NEAF Saturday Seminar series | From Cordoba to Kashgar – 2
“From Cordoba to Kashgar: Islamic Cultures and the Wider World” | Saturday Seminar Series
To the West: North Africa and Iberia in the1st and 2nd Millennia CE
As Islam spread outward from Arabia into the Levant and Western Asia it also moved into Africa, along the Nile and the Mediterranean Coast crossing the Straights of Gibraltar and into Southern Europe. In this lecture we will first examine the early conversion of Egypt and the establishment of modern Cairo as its capital under the Fatimids at the end of the first millennium then its flowering as one of the great cities of the Islamic world under the Ayyubids and the Mamluks. Further west, the city of Tunis gained supremacy over its Roman rival,
Carthage. With this movement came vast building programs and engineering projects, particularly in the field of hydrology along the North African coast. In the second lecture we go further west to Iberia and the arrival of Islam in 711 CE and the subsequent flowering of an amazing and tolerant culture often referred to as the Moorish culture. The palaces and mosques of this period in Cordoba, Seville and Granada still stand today as monument to this period. The Islamic period in Spain ended with the Reconquest by the Christian forces of Ferdinand and Isabella.
About the series
- The lectures will be held remotely via Zoom.
- The lecture will start at 10am with a break at 10.45, then the second lecture will begin at 11 am and finish at 11.45.
- The lecturer will be available to answer questions at the end of each session.
- The cost of the series is:
- Members: $20 per session. All 6 sessions: $100
- Non-members $30 per session. All 6 sessions: $150
- All students are free
- A minimum of 20 is required for each lecture for this series to run – our upper limit is 300 per lecture.
- Once payment is received a receipt and Meeting ID and password will be sent to you.
- To avoid this being passed onto anyone who has not paid, participants will be matched against a list by their screen name to ensure they are a financial participant. Please ensure your zoom screen name correctly identifies you or telephone number if you are connecting via telephone and add this in the area provided when you book.
About the series
NEAF has for a number of years presented weekend lecture series in which our aim has been to provide general background to those interested in Western Asia and its areas of influence. Walk through the palaces of the Alhambra in Granada in air perfumed from their gardens. Stand in the vast maidan in Isfahan overawed by the brilliant tiles of the Imam Mosque. Hear the Mu’adhan call midday prayers in the great court of the Umayyad mosque in Damascus. Climb the stairs to the ‘jewelled’ tombs of the Timur and his descendants in Samarkand. Wander the courts and chambers of the Topkapi in Istanbul, wondering at the treasures they hold. Within these places you are surrounded by the glories of Islamic culture.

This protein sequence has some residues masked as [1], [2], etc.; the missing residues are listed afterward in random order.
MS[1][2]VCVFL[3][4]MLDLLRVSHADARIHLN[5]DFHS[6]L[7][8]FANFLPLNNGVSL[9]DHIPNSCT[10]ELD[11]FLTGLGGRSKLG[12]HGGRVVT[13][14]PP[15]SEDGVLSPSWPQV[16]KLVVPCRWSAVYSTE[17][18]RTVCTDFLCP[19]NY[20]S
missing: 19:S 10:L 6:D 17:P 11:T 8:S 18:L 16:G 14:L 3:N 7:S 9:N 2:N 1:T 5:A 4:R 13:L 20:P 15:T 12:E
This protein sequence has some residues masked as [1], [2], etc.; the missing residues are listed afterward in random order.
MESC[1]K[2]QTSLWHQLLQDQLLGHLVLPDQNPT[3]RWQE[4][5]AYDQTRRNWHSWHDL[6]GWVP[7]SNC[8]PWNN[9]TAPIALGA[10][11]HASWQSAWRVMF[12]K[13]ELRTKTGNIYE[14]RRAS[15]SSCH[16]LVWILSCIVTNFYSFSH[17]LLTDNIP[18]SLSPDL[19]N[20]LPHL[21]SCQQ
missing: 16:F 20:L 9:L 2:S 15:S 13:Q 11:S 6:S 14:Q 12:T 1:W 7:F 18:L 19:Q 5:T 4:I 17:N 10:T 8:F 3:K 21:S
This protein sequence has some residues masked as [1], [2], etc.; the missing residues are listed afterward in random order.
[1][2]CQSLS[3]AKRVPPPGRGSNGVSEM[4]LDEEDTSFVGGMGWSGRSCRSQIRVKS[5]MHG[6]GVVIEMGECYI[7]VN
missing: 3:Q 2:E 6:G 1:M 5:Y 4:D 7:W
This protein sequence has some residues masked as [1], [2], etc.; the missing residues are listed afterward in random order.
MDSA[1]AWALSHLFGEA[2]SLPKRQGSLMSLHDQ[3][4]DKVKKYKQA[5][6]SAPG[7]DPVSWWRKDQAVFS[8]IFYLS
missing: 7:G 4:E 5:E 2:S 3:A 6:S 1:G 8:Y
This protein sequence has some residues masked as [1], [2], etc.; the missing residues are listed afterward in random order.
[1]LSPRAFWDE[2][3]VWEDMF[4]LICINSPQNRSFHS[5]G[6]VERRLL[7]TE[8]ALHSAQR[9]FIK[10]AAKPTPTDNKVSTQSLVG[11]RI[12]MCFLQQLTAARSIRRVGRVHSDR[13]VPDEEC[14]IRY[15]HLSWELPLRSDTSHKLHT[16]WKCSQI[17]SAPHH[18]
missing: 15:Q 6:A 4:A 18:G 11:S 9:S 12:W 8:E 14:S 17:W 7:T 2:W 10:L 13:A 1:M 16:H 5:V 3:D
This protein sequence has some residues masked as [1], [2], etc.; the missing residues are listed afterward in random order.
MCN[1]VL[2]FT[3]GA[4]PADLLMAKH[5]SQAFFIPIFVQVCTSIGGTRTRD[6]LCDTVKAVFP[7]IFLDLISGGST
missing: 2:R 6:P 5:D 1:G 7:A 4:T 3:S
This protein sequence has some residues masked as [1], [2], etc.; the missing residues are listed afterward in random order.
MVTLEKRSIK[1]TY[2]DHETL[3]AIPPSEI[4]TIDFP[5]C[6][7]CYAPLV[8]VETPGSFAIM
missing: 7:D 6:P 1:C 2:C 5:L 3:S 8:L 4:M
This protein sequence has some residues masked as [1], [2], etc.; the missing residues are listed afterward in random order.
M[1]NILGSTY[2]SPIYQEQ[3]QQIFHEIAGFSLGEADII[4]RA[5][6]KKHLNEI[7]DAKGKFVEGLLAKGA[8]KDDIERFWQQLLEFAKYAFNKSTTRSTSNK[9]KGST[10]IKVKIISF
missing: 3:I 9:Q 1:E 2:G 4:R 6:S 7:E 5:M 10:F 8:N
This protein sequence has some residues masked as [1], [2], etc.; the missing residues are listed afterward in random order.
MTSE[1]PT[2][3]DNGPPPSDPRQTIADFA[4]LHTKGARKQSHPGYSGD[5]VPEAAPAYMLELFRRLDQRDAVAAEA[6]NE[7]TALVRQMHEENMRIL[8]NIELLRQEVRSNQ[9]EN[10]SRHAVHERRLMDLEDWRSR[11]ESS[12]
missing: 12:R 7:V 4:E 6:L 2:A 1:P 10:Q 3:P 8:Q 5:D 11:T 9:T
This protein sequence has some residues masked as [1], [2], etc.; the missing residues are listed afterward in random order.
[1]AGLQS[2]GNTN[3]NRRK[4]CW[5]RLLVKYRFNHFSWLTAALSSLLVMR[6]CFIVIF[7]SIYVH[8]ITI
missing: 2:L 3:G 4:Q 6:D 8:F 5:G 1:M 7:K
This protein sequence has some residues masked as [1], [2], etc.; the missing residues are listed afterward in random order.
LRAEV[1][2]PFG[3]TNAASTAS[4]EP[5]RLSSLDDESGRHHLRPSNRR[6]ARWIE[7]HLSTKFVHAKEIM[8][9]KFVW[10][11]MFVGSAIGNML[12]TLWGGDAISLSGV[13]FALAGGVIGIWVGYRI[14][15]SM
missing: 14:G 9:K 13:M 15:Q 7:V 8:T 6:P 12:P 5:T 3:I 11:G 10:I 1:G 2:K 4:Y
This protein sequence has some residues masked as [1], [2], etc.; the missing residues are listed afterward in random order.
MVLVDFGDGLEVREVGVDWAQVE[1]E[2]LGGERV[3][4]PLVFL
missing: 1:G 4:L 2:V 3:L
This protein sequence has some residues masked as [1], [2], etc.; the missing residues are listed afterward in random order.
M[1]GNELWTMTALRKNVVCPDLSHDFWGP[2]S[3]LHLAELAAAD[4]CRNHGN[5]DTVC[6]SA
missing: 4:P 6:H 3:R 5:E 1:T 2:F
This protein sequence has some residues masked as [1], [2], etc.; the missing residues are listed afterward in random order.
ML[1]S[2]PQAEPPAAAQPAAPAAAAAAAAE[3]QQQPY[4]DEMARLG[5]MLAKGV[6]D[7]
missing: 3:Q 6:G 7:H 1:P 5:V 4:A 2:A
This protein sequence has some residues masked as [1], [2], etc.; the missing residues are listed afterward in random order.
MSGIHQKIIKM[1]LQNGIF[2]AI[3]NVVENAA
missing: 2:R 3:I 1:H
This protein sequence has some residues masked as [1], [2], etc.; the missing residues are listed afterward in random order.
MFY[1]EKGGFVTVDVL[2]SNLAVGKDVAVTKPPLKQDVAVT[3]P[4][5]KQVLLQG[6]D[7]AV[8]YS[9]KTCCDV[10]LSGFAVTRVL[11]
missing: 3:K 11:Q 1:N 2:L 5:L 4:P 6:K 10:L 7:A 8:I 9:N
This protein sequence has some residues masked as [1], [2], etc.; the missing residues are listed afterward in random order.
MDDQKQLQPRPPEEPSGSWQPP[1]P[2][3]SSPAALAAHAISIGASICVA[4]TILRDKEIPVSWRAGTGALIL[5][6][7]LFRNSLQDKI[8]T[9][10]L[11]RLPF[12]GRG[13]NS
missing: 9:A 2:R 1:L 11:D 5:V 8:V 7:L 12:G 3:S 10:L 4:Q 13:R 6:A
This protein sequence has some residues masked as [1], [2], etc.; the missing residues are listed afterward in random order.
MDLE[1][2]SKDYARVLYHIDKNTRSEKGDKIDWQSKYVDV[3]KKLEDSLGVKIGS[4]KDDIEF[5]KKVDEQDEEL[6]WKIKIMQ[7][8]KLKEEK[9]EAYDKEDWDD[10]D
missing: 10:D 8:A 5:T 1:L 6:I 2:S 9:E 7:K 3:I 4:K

These sites are among the outstanding examples of Islamic culture that will be discussed in their general context during a series of lectures in October and November 2020. In this series of lectures we aim to give an overview of the different Islamic cultures that have influenced the West over almost 1500 years. It will explore the various aspects of the material culture of different areas following the arrival of Islam and how these have influenced the non-Islamic cultures that co-exist with them. These influences may be in the architecture, the sciences, the decorative arts and in technology. This series will start on Saturday 10 October 2020 and will run for six weeks. Please note this is a re-run of our very popular Islamic series presented in 2017 (which sold out very quickly). It is our pleasure to offer this series on zoom to any newcomers or if you wish to revisit this fascinating era of Islamic culture.
Future seminars in the series
- 24 October 2020 Stephen Bourk
- 31 October 2020 Ben Churcher
- 07 November 2020 John Tidmarsh
- 14 November 2020 Kate da Costa
Hosted by the Near Eastern Archaeology Foundation (NEAF)